A Peek Inside The Strange And Prolific Mind Of Sean Nicholas Savage
the mercurial singer is back with a new album
Photo by Karol Kad?ucki
Whatever world Sean Nicholas Savage inhabits is light years away from our own. The Montreal-based songsmith was in a state of terminal chill when we Skyped earlier this summer, munching on raw vegetables as he laid out the extraterrestrial origins of his latest album, Other Death, out now. The beauty of a Sean Nicholas Savage album is that you know what you’re getting: plaintive vocals, ‘70s soft rock guitars, and oodles of lovesick poetics. On Other Death, however, he’s slightly shaken up the formula, with collaborations with current Canadian scene darlings TOPS and retro disco-lover Nite Jewel, alongside instrumental contributions from members of Blue Hawaii and Doldrums. The result is intimate, funky, and elegant. We managed to get Sean’s unique take on how it came to be. Warning: dream aliens were involved.
In 2013, you put Other Life. Is Other Death a companion piece?
It’s like a comeback. Not a comeback album, but to an insult or something. I did it to Other Life because that’s one of my more well-known albums rather than Bermuda Waterfall, the album before.
Bermuda was pretty dark and heavy, but despite the title Other Death is a lot lighter. Were you tired of making depressing music?
No. I didn’t think Bermuda was so depressing, just deep, but it wasn’t an option to do that again. Being so sincere, you can’t keep doing it. I believe in shallow and deep, and I’ve done deep.
Throughout your musical career you’ve been very forthright and direct in your emotions. Has that always been easy for you?
Because it’s an album and you’re sharing it with the world and you’re going to go around playing the songs, you don’t want to shoot the breeze. Even just making music is pretty intense for me, especially when it’s good. It doesn’t have to be a dramatic thing, but it’s notable. I’m a pretty sensitive guy.
Other Death is your eleventh album since 2008. How do you stay fresh?
I don’t feel very fresh at all. I haven’t felt fresh in a long time. Very, very moldy. I was making records as a format when I was a teenager so I made a billion albums. The numbers don’t mean anything to me.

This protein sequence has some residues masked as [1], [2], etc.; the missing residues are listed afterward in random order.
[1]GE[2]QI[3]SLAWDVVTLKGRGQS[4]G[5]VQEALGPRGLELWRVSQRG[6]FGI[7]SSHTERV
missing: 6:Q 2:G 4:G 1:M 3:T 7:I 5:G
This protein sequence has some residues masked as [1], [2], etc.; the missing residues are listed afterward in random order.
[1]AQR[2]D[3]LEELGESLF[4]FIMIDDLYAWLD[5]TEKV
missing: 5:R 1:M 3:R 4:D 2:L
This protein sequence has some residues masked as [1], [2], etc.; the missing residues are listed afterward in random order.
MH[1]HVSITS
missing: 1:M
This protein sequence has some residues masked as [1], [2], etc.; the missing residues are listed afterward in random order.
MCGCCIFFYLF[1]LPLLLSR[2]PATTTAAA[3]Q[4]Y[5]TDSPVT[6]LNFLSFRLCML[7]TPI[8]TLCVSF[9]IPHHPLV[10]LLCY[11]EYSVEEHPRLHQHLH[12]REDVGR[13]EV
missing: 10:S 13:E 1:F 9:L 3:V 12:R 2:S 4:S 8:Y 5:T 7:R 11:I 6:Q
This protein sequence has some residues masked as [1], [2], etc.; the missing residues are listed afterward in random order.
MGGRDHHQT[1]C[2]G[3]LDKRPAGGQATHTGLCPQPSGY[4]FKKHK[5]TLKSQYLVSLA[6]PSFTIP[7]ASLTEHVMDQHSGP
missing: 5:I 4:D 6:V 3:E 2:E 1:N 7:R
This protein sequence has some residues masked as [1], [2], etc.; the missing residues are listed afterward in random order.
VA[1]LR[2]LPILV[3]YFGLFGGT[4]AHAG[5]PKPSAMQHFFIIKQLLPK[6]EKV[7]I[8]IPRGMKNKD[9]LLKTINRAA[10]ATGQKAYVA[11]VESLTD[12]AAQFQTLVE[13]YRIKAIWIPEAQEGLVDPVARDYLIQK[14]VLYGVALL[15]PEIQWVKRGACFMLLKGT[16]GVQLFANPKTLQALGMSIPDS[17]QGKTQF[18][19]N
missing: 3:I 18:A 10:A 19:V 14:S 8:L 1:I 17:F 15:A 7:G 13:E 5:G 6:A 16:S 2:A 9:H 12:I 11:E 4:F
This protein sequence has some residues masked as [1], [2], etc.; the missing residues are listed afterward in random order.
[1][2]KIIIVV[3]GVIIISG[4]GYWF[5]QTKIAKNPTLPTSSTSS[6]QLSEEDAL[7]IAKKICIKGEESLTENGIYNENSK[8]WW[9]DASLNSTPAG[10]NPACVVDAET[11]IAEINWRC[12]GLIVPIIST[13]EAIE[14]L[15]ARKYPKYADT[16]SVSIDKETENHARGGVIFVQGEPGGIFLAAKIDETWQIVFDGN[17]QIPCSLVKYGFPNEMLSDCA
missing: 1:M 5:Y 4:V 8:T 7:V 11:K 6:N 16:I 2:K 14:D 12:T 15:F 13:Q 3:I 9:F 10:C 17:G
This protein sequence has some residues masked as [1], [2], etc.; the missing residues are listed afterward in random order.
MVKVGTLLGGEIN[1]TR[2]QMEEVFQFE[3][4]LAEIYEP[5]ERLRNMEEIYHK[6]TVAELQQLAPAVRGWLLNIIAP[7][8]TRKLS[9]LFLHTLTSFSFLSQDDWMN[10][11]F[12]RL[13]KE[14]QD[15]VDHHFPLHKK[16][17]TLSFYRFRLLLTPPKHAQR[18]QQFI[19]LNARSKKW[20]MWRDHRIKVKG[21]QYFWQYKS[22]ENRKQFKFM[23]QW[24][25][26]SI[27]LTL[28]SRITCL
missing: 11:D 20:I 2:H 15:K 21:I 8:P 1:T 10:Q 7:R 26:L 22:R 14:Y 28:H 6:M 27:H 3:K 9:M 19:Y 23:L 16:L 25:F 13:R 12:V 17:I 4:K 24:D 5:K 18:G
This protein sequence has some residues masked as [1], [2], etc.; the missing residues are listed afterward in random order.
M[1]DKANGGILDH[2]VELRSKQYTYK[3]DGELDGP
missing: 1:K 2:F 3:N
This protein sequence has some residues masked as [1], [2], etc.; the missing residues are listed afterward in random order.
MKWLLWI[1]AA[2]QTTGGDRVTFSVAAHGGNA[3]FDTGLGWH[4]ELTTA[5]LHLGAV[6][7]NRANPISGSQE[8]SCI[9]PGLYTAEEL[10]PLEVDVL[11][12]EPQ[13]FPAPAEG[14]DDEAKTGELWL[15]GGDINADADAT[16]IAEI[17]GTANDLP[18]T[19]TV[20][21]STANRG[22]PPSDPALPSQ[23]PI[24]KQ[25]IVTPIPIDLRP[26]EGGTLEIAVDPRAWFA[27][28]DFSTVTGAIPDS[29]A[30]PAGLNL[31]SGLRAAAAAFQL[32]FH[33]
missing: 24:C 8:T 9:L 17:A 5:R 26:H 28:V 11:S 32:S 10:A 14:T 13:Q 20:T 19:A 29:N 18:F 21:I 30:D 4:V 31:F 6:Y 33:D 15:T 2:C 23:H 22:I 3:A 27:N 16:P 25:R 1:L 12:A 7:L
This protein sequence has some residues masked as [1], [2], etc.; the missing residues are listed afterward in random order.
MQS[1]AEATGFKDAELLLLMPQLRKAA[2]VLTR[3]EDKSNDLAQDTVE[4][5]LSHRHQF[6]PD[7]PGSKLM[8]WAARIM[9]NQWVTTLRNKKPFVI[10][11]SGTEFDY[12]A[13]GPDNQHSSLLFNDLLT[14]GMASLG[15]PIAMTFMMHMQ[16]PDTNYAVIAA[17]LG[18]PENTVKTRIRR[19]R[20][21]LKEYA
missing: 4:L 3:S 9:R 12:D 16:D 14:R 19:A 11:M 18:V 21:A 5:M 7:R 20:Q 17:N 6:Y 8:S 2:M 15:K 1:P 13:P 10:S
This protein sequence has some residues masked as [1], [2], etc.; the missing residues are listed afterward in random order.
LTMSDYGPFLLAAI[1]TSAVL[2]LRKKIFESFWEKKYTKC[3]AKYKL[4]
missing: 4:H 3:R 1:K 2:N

On the cover you include a poem about ice melting into water, its truer form. What do those lines speak to?
It’s just the death concept of the title. I tried to put the poem right on the cover so when people see it they get that. It’s just about burning things up. Other Life was like, “Oh, it’s hard but it’s gonna be ok.” The concept of Other Death is about not giving a shit and burning it. One’s about having a hard time and one’s about feeling strong. I had a dream and there was this superstar from another world, who was 17 years old or something, a very, very beautiful alien. He had big fish eyes, black pupils. He was giving this speech about what drives him, his reasons to live. He had three poems about the same thing, but I only remember the last one, and it was that poem, verbatim. When you’re ice, you don’t know you’re water, just like life and death. It’s a purity thing.
Do you get a lot of inspiration from your dreams?
A lot of my poems come from dreams. Bermuda Waterfall was based on a lot of dreams; this album not so much. In my life, I graduated from being informed by dreams. I live in a dreamier state, so I find dreams less fruitful because I find those fruits in my life.
TOPS and Nite Jewel feature on the album. Did those collaborations stem from focusing more on the world around you rather than your own interior state?
I just recorded this song with Ramona [Nite Jewel] when I was staying with her because we’re fans of each other and we wanted to record with each other. That song is a little bit not my style but I really wanted to put it on the album. It’s kind of hard to collaborate, though. It’s easier to work on your own because collaborating takes up a lot of energy. You can only get so much time to yourself so everyone’s busy. Everyone wants to party all the time so it’s easier to party with everyone instead.
You post so much music on your Facebook page from both friends and strangers. How do you discover such esoteric tracks?
I travel around a lot, then when I’m hanging out with friends in different cities they’re playing different kinds of music, often the same kinds of music because of the Internet. I don’t have really great taste in music or anything. I listen to a lot of cheesy stuff. I’m listening for certain things, like a certain interesting sound, so I’m a really bad DJ because I forget that there’s other shit in the songs. I really like Dean Blunt and Alice Coltrane because I’m into mantras. I’m into punk ideas, and then I also like pop music because I’m a really nostalgic guy and I like simple ideas.
Your discography is massive. Where would you recommend a new listener to start?
I’d leave it to chance, man.